How I became a refugee within a day

As a refugee, there is no place I can call home. I've had to accept a life in exile.

Abed al-Dimashqi
24 June 2016

Syrian refugee actors perform as part of The Caravan, a street performance project touring Lebanon. Credit: Press Association/Hussein Malla.

It was late in August 2012 when I fled my country for the first time. I was reporting on the increasingly violent uprising in my hometown of Damascus when I was called up for military service, forcing me to leave.

I became a refugee within a day. Almost four years on, it remains unlikely that I will be able to return to Syria in the near future.

I planned my trip and packed in a few hours, only taking essential summer clothes. But there were two things I was very keen to bring: my USB stick and my journal. In my USB stick I kept all of my articles and reporting on the uprising, while my journal had personal memories going back to the start of peaceful protests in which I had taken part.

I headed off to Lebanon - the closest country to reach from Damascus in an emergency departure and a journey that over a million Syrians have now been forced to make. Like them all, I had the hope that in the course of a few months I would be returning to a free Syria.

I took a yellow taxi with three other passengers from a bus station on the outskirts of western Damascus. On the way to Lebanon we were stopped by several military checkpoints lined up on the highway. At each one we were asked to show our ID cards, and every time I stopped, I thought that I would be picked up and sent back for military service.

But having safely passed the checkpoints, we eventually reached the border for passport control. The journey took around four hours, but it felt like a lifetime. Arriving in Lebanon, I felt I was stuck and I couldn’t go back to where I grew up. Since then, I have been a man with no address, moving between hotels and temporary accommodation. As a refugee, there is no place I can call home. I have had to accept a life in exile.

Fleeing conflict, building peace

Although I left my home, the conflict in Syria has never left my thoughts. I decided to move to Turkey, on the Syrian border, where I have been able to make a contribution to peace efforts in my country and for 22 million of my fellow Syrians, half of whom have been forced from their homes. 

As the violent conflict rages across the border, I am working to lay the foundations for a peaceful future in Syria through International Alert’s peace education project. This offers children and young adults safe spaces and the opportunity to talk about their experiences and learn core life skills. The project encourages them to stop thinking that violence is inevitable and normal and it improves their psychosocial well-being, enabling them to choose to build a future rather joining the fight.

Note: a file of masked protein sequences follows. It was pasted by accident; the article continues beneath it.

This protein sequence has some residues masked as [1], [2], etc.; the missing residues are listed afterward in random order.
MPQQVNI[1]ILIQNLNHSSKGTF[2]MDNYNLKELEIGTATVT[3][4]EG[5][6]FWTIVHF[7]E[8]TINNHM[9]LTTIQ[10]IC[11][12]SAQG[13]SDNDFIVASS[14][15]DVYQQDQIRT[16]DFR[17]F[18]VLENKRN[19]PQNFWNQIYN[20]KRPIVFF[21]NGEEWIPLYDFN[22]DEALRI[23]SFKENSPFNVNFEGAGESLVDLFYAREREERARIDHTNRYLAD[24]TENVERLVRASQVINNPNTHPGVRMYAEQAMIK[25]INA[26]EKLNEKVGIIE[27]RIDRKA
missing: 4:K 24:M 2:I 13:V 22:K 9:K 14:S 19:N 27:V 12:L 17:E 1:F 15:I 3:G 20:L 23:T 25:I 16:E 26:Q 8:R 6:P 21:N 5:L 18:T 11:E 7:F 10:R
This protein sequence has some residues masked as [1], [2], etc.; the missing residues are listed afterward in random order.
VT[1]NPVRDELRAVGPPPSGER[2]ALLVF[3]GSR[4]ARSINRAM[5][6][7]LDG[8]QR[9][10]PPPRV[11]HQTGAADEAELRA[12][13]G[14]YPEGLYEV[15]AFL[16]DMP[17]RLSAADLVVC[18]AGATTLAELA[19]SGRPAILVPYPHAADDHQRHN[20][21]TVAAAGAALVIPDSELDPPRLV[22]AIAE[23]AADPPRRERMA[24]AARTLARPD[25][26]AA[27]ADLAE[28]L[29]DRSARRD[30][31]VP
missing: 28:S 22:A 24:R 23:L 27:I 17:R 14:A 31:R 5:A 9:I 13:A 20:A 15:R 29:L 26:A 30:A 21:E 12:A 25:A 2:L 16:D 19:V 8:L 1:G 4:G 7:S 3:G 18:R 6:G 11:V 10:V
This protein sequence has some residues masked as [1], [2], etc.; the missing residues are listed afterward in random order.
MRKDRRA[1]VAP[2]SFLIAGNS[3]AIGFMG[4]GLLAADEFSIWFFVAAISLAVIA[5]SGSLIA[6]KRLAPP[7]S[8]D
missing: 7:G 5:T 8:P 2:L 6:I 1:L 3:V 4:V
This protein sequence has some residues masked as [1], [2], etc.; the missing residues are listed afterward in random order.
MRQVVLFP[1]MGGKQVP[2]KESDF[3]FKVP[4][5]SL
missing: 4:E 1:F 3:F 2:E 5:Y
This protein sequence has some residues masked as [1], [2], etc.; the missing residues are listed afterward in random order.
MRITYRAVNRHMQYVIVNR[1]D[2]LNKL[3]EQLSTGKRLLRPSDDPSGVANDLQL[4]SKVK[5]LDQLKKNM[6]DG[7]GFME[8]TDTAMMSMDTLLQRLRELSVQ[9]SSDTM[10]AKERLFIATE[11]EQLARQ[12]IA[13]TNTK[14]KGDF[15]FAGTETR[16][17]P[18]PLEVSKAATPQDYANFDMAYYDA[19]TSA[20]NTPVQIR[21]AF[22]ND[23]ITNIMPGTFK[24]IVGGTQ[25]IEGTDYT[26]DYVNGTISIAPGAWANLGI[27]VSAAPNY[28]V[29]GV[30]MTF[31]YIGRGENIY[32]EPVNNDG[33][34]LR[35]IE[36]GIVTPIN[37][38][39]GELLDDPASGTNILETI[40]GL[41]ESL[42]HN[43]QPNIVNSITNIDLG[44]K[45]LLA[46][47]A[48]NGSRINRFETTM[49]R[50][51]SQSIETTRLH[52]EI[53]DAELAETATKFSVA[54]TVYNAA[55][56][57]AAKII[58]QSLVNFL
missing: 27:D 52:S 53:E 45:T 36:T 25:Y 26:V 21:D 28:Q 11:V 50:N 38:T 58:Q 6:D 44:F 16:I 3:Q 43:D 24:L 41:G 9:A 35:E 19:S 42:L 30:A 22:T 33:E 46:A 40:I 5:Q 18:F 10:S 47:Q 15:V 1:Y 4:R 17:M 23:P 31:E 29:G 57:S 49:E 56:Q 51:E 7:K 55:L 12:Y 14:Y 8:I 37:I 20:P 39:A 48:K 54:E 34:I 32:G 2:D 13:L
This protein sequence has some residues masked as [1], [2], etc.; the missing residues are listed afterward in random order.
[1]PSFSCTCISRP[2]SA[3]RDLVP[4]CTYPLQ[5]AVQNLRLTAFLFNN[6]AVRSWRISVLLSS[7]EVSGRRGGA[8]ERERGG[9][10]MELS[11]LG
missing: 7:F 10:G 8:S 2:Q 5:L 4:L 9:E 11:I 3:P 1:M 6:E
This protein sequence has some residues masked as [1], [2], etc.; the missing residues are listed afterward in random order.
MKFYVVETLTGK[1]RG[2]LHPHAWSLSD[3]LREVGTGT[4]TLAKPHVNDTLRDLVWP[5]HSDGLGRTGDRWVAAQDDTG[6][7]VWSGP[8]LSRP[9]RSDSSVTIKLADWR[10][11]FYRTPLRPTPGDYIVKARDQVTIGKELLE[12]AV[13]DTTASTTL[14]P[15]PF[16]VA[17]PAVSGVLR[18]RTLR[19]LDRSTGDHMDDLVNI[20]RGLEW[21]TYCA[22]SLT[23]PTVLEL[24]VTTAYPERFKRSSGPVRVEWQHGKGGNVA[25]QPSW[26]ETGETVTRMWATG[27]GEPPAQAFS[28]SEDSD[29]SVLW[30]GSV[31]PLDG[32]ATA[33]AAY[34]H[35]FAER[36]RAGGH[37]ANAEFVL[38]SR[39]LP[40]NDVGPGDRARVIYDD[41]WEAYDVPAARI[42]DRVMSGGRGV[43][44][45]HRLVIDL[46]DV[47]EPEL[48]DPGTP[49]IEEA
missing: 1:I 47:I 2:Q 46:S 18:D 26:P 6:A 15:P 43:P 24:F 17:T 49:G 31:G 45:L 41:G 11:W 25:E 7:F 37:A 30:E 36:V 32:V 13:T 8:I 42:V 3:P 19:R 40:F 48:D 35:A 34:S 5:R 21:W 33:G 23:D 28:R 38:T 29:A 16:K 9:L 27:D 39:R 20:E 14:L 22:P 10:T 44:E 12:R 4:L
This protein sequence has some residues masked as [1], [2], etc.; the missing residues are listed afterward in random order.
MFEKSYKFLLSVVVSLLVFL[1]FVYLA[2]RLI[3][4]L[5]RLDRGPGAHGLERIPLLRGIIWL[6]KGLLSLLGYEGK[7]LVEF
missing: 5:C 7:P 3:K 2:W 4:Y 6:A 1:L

Being a refugee, working with fellow refugees, has been an exhilarating experience and has given me the chance to learn a great deal about the reality and needs of displaced people.

When people become refugees they don’t stop dreaming. In fact being able to dream and have hope become as important for them as the delivery of essential humanitarian aid. The first thing that we refugees speak about whenever we meet is our hope that ‘’things will improve’’ and we will go back to our homes. But until this materialises, refugees need to have more than humanitarian assistance to keep the dream alive. 

They need to have an active role in their community and be able to strive to build a future. Like everyone, refugees want a sense of purpose which can be achieved by obtaining respected sources of livelihood and personal development. One of the triggers of the peaceful protests in Syia in March 2011 was a struggle for dignity.

Indeed, the Syrian uprising was branded in Arabic as Thawret al-Karameh – meaning ‘’revolution of dignity’’. International assistance must not be divorced from the underlying causes of the conflict. 

This need and desire to be valued has made many Syrians like me choose not to go to Europe, but instead stay closer to home and play a role in leading relief and peace efforts. There are a signficant number of committed Syrian artists, human rights activists and journalists who live and work by the border. As storytellers of the experiences of other Syrians affected by the ongoing war, their work is crucial in helping people and communities heal and move on. 

For instance, a talented visual artist has recently produced a film called Resurrection - a reflection of the artist’s experiences of talking to ex-prisoners in Syria. A photographer told the creative story of Refugee Cats.

Such works help renew people’s hopes that one day they will return to a peaceful Syria. However, the story of the storytellers often goes untold. They are refugees with big dreams which we must keep fuelling and sustaining, not just on World Refugee Day.

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